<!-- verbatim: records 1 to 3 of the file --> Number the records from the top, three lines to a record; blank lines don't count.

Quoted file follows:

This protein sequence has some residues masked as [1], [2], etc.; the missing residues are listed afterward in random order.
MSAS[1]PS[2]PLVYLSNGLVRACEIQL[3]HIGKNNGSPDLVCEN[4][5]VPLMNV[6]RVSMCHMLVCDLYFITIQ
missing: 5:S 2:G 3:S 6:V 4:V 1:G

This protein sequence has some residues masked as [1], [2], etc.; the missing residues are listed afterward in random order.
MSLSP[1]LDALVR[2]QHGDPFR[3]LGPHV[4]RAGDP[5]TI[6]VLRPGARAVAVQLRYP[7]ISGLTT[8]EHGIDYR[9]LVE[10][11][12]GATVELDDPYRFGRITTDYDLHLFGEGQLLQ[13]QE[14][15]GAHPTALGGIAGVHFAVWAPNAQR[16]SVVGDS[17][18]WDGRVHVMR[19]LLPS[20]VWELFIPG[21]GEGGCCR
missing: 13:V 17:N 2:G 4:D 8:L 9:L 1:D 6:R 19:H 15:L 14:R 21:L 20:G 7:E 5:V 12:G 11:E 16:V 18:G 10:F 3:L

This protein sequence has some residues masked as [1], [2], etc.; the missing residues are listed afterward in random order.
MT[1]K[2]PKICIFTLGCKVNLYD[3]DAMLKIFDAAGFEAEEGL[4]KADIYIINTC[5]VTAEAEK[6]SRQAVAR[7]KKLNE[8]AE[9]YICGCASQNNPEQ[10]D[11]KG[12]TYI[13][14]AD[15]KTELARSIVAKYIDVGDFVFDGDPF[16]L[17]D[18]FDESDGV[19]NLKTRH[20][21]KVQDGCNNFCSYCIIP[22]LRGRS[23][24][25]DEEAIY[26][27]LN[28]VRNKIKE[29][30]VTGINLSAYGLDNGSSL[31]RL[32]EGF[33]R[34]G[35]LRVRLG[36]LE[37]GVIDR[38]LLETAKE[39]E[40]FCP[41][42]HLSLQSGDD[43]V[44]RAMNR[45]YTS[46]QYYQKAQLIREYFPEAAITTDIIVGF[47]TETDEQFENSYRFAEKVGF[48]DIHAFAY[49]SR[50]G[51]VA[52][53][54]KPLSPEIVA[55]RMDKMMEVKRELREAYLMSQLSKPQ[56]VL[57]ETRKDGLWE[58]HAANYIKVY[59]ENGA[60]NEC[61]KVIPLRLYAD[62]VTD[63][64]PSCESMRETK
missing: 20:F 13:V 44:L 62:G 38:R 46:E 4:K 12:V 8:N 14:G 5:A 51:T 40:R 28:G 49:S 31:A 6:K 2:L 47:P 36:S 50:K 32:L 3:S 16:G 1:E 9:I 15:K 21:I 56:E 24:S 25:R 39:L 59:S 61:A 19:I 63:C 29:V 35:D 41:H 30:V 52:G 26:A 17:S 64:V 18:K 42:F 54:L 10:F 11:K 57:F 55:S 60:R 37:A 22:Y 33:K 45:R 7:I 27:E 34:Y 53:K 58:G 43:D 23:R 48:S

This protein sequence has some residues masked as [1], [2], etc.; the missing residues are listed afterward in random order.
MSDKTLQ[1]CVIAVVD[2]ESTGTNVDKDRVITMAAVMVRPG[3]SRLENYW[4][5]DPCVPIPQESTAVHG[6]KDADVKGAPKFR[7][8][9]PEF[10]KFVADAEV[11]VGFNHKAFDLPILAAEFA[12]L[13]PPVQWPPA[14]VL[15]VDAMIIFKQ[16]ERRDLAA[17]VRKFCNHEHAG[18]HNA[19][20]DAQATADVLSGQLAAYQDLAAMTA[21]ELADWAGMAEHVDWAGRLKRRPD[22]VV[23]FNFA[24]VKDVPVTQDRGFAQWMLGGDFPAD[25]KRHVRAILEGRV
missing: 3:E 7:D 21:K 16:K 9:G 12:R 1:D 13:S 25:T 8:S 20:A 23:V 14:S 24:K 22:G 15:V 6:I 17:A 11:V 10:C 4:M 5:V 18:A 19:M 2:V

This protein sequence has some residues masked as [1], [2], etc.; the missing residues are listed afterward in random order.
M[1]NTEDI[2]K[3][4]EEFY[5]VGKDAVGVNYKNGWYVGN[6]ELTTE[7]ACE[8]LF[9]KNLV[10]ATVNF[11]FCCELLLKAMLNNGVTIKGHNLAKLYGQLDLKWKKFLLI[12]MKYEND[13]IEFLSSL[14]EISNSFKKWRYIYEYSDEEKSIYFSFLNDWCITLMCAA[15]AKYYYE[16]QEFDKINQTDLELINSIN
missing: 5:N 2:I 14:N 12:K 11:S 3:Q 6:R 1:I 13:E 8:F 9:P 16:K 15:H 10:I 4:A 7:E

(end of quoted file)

This protein sequence has some residues masked as [1], [2], etc.; the missing residues are listed afterward in random order.
MSAS[1]PS[2]PLVYLSNGLVRACEIQL[3]HIGKNNGSPDLVCEN[4][5]VPLMNV[6]RVSMCHMLVCDLYFITIQ
missing: 5:S 2:G 3:S 6:V 4:V 1:G

This protein sequence has some residues masked as [1], [2], etc.; the missing residues are listed afterward in random order.
MSLSP[1]LDALVR[2]QHGDPFR[3]LGPHV[4]RAGDP[5]TI[6]VLRPGARAVAVQLRYP[7]ISGLTT[8]EHGIDYR[9]LVE[10][11][12]GATVELDDPYRFGRITTDYDLHLFGEGQLLQ[13]QE[14][15]GAHPTALGGIAGVHFAVWAPNAQR[16]SVVGDS[17][18]WDGRVHVMR[19]LLPS[20]VWELFIPG[21]GEGGCCR
missing: 13:V 17:N 2:G 4:D 8:L 9:L 1:D 6:R 19:H 15:L 14:R 21:L 20:G 7:E 5:V 12:G 11:E 16:V 18:G 10:F 3:L

This protein sequence has some residues masked as [1], [2], etc.; the missing residues are listed afterward in random order.
MT[1]K[2]PKICIFTLGCKVNLYD[3]DAMLKIFDAAGFEAEEGL[4]KADIYIINTC[5]VTAEAEK[6]SRQAVAR[7]KKLNE[8]AE[9]YICGCASQNNPEQ[10]D[11]KG[12]TYI[13][14]AD[15]KTELARSIVAKYIDVGDFVFDGDPF[16]L[17]D[18]FDESDGV[19]NLKTRH[20][21]KVQDGCNNFCSYCIIP[22]LRGRS[23][24][25]DEEAIY[26][27]LN[28]VRNKIKE[29][30]VTGINLSAYGLDNGSSL[31]RL[32]EGF[33]R[34]G[35]LRVRLG[36]LE[37]GVIDR[38]LLETAKE[39]E[40]FCP[41][42]HLSLQSGDD[43]V[44]RAMNR[45]YTS[46]QYYQKAQLIREYFPEAAITTDIIVGF[47]TETDEQFENSYRFAEKVGF[48]DIHAFAY[49]SR[50]G[51]VA[52][53][54]KPLSPEIVA[55]RMDKMMEVKRELREAYLMSQLSKPQ[56]VL[57]ETRKDGLWE[58]HAANYIKVY[59]ENGA[60]NEC[61]KVIPLRLYAD[62]VTD[63][64]PSCESMRETK
missing: 20:F 13:V 44:L 62:G 38:R 46:E 4:K 12:V 8:N 14:G 5:A 51:T 40:R 28:G 49:S 31:A 6:K 2:L 47:P 36:S 50:K 32:L 3:S 16:G 1:E 9:I 15:K 21:I 56:E 24:S 25:R 39:L 59:S 61:A 19:I 63:C 29:V 35:D 41:H 30:V 52:G 26:A 17:S 64:V 18:K 42:F 54:L 10:F 11:K 57:F 55:S 60:R 37:A 22:Y 33:K 45:R 7:I 27:E 34:Y 53:K 58:G 43:D 23:R 48:S